Should you really be afraid of poison ivy?
Poison ivy that nestles around walls, terraces or tree trunks boasts green leaves, even when deciduous trees have long since lost the brightness of their leaves.
Poison ivy: plant description
Evergreen ivy is an unpretentious plant. Usually grown in cemeteries, parks and gardens. It is often found when creating sound-suppressing walls, as well as when landscaping the facades of houses and buildings. Poison ivy can cope with such a wide variety of conditions that it is not necessary to take care of it. Grows in the sun and shade. It can also handle completely shaded areas. The quality of the soil is not so important either. It can be either alkaline or slightly acidic soil.
If there is a desire to provide poison ivy with suitable and favorable conditions for its growth and development, then it is enough to remember what conditions the forest environment will provide. With a lot of moisture, ivy can easily resist the sun, as well as humus and sand. After planting, poison ivy should be well protected from frost. At least for the first two years. Older poison ivy plants can withstand both frost and prolonged drought.
Two species are successfully grown in our climate: HEDERA HELIX (climbing ivy) and HEDERA COLCHICA (Colchis ivy). They are divided into several varieties with different patterns and shapes of leaves. In addition, different species differ in color. They can be dark green, dull green to yellow-green or whitish. Ivy has short, dense, root-like formations, often called aerial roots. They easily hold plants on a coarse base such as tree bark or gypsum.
Poison ivy is said to destroy the masonry of the buildings it grows and retains moisture inside. However, many years of experience refutes these speculations. This is evidenced by houses that are covered with poison ivy for even a hundred years and remain intact. In summer, gypsum is dry and cool.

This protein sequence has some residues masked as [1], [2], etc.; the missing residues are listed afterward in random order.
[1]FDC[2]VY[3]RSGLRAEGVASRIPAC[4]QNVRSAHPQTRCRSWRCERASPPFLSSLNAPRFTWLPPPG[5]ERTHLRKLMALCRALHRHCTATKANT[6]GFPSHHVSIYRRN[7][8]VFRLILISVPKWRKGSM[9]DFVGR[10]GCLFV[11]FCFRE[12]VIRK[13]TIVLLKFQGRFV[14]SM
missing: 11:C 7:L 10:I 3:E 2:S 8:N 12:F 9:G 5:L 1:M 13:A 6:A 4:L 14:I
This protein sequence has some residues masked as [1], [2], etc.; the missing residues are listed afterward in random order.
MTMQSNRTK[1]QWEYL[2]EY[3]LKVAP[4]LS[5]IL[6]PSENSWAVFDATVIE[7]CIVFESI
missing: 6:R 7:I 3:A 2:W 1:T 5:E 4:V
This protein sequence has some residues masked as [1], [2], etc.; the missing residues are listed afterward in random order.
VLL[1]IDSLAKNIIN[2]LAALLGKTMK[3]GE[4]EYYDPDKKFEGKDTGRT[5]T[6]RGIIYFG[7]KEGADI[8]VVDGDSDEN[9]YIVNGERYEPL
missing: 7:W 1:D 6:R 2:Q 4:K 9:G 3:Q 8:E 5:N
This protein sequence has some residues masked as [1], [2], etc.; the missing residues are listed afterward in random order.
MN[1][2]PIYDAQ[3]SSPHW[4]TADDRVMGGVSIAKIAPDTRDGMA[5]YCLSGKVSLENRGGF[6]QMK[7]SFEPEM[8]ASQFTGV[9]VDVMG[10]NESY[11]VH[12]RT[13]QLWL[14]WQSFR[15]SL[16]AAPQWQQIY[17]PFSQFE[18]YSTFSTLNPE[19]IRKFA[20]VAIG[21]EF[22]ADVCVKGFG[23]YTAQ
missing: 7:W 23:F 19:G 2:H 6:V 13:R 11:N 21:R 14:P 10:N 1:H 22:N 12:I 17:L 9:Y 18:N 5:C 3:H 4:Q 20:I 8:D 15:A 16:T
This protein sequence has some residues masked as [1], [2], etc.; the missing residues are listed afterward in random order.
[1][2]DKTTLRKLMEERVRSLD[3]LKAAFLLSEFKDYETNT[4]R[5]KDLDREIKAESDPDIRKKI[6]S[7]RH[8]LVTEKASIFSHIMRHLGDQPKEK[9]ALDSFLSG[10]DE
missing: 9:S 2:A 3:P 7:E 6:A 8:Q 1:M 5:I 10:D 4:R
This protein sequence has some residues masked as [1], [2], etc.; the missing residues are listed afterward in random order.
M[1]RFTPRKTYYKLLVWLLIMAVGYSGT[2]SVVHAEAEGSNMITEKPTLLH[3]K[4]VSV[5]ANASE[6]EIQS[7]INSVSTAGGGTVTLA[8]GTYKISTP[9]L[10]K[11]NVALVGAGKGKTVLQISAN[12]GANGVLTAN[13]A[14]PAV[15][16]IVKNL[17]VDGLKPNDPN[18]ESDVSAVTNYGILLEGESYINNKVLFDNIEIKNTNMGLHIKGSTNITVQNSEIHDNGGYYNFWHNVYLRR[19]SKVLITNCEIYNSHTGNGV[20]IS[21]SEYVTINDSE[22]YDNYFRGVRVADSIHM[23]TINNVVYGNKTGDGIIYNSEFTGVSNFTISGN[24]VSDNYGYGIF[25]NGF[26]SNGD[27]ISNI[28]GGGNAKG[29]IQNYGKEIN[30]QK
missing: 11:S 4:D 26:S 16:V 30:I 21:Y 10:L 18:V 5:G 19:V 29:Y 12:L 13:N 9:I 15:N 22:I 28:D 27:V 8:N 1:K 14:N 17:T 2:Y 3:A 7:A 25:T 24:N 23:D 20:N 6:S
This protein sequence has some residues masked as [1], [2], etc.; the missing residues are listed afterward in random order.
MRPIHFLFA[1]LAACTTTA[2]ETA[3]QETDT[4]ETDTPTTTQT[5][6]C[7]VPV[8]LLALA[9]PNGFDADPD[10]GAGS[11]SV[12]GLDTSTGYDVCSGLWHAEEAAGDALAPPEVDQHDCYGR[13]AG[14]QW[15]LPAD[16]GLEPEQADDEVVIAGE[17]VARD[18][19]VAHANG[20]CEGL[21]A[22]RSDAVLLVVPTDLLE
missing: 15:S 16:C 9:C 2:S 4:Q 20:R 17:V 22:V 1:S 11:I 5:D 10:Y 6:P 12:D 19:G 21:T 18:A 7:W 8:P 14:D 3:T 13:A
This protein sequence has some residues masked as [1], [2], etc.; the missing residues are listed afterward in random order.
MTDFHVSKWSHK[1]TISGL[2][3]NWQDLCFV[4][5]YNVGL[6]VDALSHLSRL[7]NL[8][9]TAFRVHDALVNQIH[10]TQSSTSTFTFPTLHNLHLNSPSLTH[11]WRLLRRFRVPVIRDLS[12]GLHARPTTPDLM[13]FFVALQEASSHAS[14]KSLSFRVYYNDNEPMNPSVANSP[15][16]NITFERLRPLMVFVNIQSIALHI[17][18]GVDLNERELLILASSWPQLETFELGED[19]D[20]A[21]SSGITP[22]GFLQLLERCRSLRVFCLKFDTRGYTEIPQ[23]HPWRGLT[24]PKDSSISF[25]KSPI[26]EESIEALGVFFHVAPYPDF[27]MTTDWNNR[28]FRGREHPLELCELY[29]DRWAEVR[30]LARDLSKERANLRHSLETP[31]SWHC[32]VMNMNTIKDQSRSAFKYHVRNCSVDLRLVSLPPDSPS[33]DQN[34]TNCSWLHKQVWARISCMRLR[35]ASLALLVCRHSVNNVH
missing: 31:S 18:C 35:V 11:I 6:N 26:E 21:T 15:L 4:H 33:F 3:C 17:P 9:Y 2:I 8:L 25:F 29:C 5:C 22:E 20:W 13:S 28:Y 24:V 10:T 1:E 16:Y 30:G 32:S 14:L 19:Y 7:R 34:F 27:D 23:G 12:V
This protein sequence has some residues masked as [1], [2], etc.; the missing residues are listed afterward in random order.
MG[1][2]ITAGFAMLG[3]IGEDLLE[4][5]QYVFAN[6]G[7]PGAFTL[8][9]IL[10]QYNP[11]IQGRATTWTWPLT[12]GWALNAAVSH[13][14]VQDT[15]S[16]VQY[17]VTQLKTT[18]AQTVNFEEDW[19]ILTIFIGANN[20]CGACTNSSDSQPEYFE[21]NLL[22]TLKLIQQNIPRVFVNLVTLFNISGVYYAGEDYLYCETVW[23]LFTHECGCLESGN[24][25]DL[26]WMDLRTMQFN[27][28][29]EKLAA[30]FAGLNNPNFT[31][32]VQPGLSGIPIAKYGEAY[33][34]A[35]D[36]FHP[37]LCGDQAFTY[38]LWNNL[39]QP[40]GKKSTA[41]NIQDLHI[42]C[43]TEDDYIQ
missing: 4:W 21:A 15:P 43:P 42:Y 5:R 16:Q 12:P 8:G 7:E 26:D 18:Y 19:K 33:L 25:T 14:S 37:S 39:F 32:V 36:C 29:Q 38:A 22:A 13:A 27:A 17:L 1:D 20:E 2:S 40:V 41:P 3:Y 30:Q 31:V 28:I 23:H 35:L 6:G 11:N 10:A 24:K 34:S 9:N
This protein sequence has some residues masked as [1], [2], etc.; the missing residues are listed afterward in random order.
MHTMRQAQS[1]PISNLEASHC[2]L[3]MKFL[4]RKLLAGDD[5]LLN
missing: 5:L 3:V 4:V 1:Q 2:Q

Nature lovers will also appreciate the ecological element in the cultivation of poison ivy. It often serves as a wintering place for various birds, butterflies and other insects, and also provides support for the construction of nests for small birds.
The plant does not need support to grow. It itself clings to the substrate and rises up. Ivy can also hang from rooftop gardens and balconies, covering some unsightly areas.
This beautiful plant can be successfully formed by cutting. The incision can be made at almost any time. Ivy also reflects well on older trees, hiding their imperfections. It can be used in the garden as an undergrowth under heavily shaded trees. Plants at the roots of poison ivy often grow vigorously, so grasses and ferns can easily overgrow. Ivy can easily outlast the trees that it captures.
The varieties differ not only in the shape and color of the leaves, but also in the degree of resistance to low temperatures. Some ivy varieties can only be grown at room temperature in containers, while others can be grown outdoors all year round.
Poison ivy and spider mites
As a rule, the leaves of poison ivy fall off due to fluctuations in the humidity in the room. However, pests such as spider mites can easily cause thinning of foliage.
Spider mites are found on plants overwintering in too warm environments.You can get rid of parasites by washing the infected leaves under running water. Then you need to scrape off the plaque with a knife, and then treat the affected areas with a solution of alcohol and soap. Upon completion of the procedure, you need to thoroughly rinse the plant with water again.
It's nice to know that poison ivy leaves can turn beautifully green on almost every living plant. It can be impressively combined with, for example, a green anthurium or a greenish hydrangea flower.
Fruits and all plants in contact with ivy are poisonous. It irritates sensitive skin. Poison ivy contains saponin, which is used in the cosmetics industry to make shampoos. Saponin also reduces cramps and coughs.